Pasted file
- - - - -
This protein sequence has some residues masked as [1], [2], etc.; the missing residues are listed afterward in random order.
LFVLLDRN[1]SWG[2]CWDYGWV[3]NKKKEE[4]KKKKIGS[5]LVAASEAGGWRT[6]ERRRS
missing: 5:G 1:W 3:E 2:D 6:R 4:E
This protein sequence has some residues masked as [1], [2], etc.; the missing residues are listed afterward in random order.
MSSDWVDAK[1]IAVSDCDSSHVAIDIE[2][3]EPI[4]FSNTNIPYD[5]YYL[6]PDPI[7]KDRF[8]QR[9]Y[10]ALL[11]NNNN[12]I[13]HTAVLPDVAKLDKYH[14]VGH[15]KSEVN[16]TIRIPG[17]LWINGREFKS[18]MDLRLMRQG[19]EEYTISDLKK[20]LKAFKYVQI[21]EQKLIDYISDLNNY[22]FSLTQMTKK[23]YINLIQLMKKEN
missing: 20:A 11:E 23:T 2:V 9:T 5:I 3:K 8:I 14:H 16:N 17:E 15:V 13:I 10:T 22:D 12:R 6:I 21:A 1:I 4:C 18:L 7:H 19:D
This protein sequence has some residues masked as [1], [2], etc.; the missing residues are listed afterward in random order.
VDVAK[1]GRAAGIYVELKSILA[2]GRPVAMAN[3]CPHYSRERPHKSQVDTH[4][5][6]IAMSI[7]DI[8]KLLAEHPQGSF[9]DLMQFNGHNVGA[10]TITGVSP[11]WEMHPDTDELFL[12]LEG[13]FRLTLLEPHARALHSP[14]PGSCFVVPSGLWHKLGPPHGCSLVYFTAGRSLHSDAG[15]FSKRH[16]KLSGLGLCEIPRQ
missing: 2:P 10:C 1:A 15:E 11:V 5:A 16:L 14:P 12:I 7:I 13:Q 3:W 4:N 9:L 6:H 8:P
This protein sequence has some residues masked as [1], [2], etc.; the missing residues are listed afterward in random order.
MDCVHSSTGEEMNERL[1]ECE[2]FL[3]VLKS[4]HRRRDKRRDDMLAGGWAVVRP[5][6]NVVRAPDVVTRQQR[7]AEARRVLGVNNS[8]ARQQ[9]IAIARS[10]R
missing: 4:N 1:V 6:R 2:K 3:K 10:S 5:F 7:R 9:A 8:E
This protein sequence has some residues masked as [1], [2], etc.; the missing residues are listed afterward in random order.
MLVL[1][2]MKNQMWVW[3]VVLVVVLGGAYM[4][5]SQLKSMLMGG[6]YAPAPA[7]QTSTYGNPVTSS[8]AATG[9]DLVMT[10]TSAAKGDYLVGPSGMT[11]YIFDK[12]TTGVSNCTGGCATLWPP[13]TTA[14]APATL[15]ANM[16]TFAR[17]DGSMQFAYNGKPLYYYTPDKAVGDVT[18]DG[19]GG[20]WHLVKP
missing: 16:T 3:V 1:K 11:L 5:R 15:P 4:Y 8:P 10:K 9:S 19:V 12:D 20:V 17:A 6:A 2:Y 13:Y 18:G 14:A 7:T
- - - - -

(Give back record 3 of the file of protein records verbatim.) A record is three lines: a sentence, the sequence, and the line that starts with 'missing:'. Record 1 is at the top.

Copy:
This protein sequence has some residues masked as [1], [2], etc.; the missing residues are listed afterward in random order.
VDVAK[1]GRAAGIYVELKSILA[2]GRPVAMAN[3]CPHYSRERPHKSQVDTH[4][5][6]IAMSI[7]DI[8]KLLAEHPQGSF[9]DLMQFNGHNVGA[10]TITGVSP[11]WEMHPDTDELFL[12]LEG[13]FRLTLLEPHARALHSP[14]PGSCFVVPSGLWHKLGPPHGCSLVYFTAGRSLHSDAG[15]FSKRH[16]KLSGLGLCEIPRQ
missing: 2:P 10:C 1:A 15:E 11:V 5:A 16:L 14:P 12:I 7:I 13:Q 3:W 4:N 9:L 6:H 8:P